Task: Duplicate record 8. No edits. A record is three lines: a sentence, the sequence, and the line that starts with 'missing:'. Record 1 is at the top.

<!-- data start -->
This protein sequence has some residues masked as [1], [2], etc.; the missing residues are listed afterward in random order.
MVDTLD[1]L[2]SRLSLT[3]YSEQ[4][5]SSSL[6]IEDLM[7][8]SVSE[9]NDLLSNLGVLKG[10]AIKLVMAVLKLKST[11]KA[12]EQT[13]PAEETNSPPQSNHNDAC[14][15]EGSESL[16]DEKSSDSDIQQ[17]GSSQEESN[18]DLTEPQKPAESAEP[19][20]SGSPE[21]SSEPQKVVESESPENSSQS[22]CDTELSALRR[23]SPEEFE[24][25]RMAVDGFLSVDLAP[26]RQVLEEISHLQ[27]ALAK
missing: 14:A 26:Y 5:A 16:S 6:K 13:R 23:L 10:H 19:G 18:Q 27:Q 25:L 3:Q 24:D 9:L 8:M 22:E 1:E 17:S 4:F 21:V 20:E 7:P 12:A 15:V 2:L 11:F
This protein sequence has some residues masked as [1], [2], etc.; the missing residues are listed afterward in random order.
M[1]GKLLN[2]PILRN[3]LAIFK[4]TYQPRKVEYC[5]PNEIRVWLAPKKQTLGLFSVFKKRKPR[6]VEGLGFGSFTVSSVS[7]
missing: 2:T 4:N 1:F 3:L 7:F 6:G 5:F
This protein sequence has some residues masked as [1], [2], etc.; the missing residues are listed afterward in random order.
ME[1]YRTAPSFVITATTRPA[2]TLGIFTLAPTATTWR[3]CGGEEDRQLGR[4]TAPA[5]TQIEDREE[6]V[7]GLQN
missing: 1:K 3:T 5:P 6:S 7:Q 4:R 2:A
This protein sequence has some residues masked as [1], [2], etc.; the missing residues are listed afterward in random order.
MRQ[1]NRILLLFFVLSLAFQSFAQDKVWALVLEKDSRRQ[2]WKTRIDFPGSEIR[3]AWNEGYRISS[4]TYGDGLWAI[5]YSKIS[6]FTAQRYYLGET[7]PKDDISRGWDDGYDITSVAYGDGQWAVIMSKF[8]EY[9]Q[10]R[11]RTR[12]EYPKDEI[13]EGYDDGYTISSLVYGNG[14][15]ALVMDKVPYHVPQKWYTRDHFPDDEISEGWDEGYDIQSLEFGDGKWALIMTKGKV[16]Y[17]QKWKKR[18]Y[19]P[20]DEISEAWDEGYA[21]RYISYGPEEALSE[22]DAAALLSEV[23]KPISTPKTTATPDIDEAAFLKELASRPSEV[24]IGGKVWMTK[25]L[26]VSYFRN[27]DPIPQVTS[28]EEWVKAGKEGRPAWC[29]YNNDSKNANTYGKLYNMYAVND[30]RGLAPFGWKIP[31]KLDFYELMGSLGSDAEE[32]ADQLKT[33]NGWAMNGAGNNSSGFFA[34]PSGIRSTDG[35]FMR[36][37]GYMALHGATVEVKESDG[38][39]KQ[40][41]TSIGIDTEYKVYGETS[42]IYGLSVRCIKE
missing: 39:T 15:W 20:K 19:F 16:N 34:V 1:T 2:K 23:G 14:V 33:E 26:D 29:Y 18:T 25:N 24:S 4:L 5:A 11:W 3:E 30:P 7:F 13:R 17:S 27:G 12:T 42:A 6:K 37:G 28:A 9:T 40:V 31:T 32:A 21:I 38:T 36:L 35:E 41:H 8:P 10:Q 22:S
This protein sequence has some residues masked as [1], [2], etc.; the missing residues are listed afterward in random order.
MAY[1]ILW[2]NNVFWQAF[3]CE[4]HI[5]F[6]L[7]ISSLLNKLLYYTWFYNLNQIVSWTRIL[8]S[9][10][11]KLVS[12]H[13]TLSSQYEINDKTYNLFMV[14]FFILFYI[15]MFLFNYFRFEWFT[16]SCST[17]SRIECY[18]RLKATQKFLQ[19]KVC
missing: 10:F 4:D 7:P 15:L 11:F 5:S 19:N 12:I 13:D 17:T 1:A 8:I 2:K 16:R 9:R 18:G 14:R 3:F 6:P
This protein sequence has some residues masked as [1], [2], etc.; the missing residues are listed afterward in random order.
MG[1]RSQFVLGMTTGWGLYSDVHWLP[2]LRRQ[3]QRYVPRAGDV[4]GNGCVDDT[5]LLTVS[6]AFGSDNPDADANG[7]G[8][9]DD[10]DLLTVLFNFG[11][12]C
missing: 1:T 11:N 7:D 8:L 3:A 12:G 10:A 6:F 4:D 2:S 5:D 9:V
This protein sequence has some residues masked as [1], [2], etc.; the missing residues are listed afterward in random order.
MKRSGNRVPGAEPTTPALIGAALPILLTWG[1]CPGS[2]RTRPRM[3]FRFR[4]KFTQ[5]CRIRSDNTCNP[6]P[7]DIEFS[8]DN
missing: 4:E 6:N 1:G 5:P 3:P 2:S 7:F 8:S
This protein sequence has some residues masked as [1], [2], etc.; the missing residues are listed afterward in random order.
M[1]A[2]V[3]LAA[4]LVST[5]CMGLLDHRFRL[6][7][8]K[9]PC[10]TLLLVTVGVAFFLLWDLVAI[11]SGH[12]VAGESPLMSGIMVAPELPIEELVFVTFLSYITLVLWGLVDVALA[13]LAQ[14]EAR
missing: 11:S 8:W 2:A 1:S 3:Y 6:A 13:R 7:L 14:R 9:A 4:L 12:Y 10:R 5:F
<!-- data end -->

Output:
This protein sequence has some residues masked as [1], [2], etc.; the missing residues are listed afterward in random order.
M[1]A[2]V[3]LAA[4]LVST[5]CMGLLDHRFRL[6][7][8]K[9]PC[10]TLLLVTVGVAFFLLWDLVAI[11]SGH[12]VAGESPLMSGIMVAPELPIEELVFVTFLSYITLVLWGLVDVALA[13]LAQ[14]EAR
missing: 11:S 8:W 2:A 1:S 3:Y 6:A 13:R 7:L 14:R 9:A 4:L 12:Y 10:R 5:F